Friday, February 5, 2010



In my over-twenty-year practice as an outpatient psychologist,
I hear from people with low self-esteem almost every day. It
touches every aspect of their lives, most importantly their
relationships. Self-esteem impacts job performance, raises,
promotions, and work locations--the bottom line being quality of life.
It is a BIG issue.
I think of self-esteem as being made up of four foundations
experiences. I call them Powers. They can be found in an ebook
I have written about how these evolve from our early experiences and
how they manifest in just about every later-life experience.
There is a self-test to figure out which of the four Powers is
strength and which is a weakness. Frequently we use the stronger
ones to compensate the weaker one(s). Sometimes we just focus on
remediation of just one Power. In any case, once diagnosed, the
psychological work begins.
Confidence comes from having a good self-esteem, which can emerge
from any one of the four Powers. The first Power is Worth.
It usually reflects early-in-life experiences, largely derived from
messages gleaned from parents. It ties to religion, philosophy of
the world and chronic expectations based upon "how it went" when we
were very, very young. This Power, and the foundation concepts to
follow from the other Powers carry us through later life events.
How we "are" in the midst of any life event largely dates back to how
we "were" early on, and how our parents or caregivers nurtured us,
or left us to the elements.
Central to these experiences is the surfacing of our core
experience of self. It is either worth something or impaired in
some way. The sense of self interacts with the environment, nearly
one hundred percent in the beginning, less so as we grow up and become
autonomous. At any stage, it has value or is dinged by life events.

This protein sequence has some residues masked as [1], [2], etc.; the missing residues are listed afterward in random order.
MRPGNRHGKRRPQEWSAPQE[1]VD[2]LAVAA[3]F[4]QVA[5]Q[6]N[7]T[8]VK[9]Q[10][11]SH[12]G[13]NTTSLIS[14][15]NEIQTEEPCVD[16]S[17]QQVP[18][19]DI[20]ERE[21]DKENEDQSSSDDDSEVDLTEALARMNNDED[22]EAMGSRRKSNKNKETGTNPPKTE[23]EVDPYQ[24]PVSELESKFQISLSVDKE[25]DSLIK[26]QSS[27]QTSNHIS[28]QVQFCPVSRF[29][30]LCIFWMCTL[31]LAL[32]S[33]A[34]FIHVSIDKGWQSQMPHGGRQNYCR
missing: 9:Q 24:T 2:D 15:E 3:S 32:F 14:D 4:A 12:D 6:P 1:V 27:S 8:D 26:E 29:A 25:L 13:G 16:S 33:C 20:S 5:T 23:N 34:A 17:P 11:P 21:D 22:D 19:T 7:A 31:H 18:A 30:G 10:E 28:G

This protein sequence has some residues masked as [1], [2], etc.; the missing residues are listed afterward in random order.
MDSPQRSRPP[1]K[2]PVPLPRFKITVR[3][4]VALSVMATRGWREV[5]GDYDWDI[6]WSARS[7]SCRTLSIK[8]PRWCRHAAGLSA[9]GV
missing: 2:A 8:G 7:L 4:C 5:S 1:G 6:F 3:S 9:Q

In the latter case, there is doubt about self-worth.
Lack of confidence is the subjective experience stemming from
lack of basic worth. If we did not manage well in early life, or if
we feel that support is lacking in adversity, then there is
proportional anxiety about future events. Even in "the present,"
there is anxiety because lurking in the background is that ever vague
but pressuring feeling that something is amiss. "Something will go
wrong or perhaps it is just me that is wrong," are comments I
frequently hear. The former is more of a response to early adverse
circumstances. The latter is a direct reflection of thoughts of
poor self-worth.
This is only one of the four Powers, any one of which can
contribute to the experience of poor self-esteem. I picked this one
to initially focus on because it is the first in line, so to speak;
meaning, the formation of this Power occurs earlier in our
developmental timeline and usually forms the foundation upon which
most of the other Powers build. In future articles, there will be
discussions of the other three Powers.
In short, to build confidence, first we need a foundation of self
that is worth something. Put negatively, lack of confidence reflects
deficits in our early environment, but more importantly, our
relationship to the experiences in that early time. What we
"came away with" is relatively stable even though the events that
formed our impressions have passed. The core of this identity we
call self, and its relative value we call esteem.

Dr. Griggs

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